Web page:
Mina argues that wider testing, driven by at-home kits and telehealth, could lead more people to reach out to their health care professionals for the proper treatment, which in turn could keep spread of infectious diseases down, and lower hospital costs for those who develop complications. “A $25 home testing kit and telemedicine visit could avoid what could turn into an $8,000 hospital visit,” says Mina.

The negatives of at-home testing

There is a downside to more DIY testing, however. The results are essentially invisible to public health authorities, so they don’t have a clear picture of how many people are getting sick, and where. If at-home testing, especially for infectious diseases, continues to grow, then public health officials will have to look beyond lab-based results for alternative ways to track the ebb and flow of cases, such as relying on anonymous sampling of wastewater from communities.

The future of at-home testing

Researchers are continuing to work on improving the accuracy, convenience, and price of at-home tools to test for infections. They are developing cheaper versions of rapid antigen tests that utilize paper strips (similar those used for urinary tract infection tests) that could bring the price of these tests down from over $20 to a few dollars. These, and other rapid antigen tests, will continue to be useful for people who don’t have symptoms but want quick answers to whether they can safely visit loved ones in the hospital without putting them at risk—or, if they have symptoms, whether they should go to work or school if they aren’t feeling well. “If your kids are sick and you want to test them before sending them to school and causing a flu outbreak, you don’t need perfect tests when you’re trying to be a good citizen,” says Mina. “Rapid antigen tests that are 80% or more sensitive are amazingly important for public health.”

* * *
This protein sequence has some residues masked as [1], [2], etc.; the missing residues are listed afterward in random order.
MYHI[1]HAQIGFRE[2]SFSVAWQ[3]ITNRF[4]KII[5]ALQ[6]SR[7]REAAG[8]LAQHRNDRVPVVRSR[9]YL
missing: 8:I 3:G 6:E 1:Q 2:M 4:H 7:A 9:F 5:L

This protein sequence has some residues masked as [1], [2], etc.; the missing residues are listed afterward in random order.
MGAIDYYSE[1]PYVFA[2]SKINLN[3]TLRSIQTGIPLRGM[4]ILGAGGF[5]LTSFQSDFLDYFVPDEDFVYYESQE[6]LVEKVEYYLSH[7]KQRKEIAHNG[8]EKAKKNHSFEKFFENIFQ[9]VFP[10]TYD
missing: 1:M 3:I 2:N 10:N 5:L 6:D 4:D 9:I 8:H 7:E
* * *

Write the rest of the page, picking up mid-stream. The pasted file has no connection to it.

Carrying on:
Read more: What to Know About the New COVID-19 Vaccine Booster

PCR-quality tests are also becoming cheaper and more effective. The FDA recently issued an emergency use authorization for a test made by Aptitude, called Metrix, that mimics PCR by relying on electrochemical signals from saliva or nasal swab samples that can pick up viral genes in about 30 minutes. The reader device, which can be reused, costs $75 and a single-use saliva test kit for COVID-19 is $48. Researchers are working on cheaper versions of these molecular tests, and some may eventually be read through devices that attach to smartphones.

“The biggest challenge continues to be price,” says Dr. Carlos del Rio, president of the board of directors of the Infectious Diseases Society of America and professor of medicine at Emory University. “We need to hopefully see the price come down like they have for some cell phones and computers.” Even the lowest-priced option, the rapid antigen tests, are currently in the range of $25 per test—which can add up, especially when families need to buy several kits to test everyone multiple times in a household.

Eventually, even PCR-based devices may become small, convenient, and cheap enough for people to have at home. Such diagnostic testing may follow the example of pregnancy testing, which for decades could only be done at a doctor’s office with blood and urine samples and can now be done at home with an inexpensive urine stick. “I truly believe that within five years we will have little molecular devices in our homes that can test for a panel of five things,” says Dr. Luis Ostrosky, chief of infectious diseases at UTHealth Houston and Memorial Hermann. “We’re living in a revolution in diagnostics.”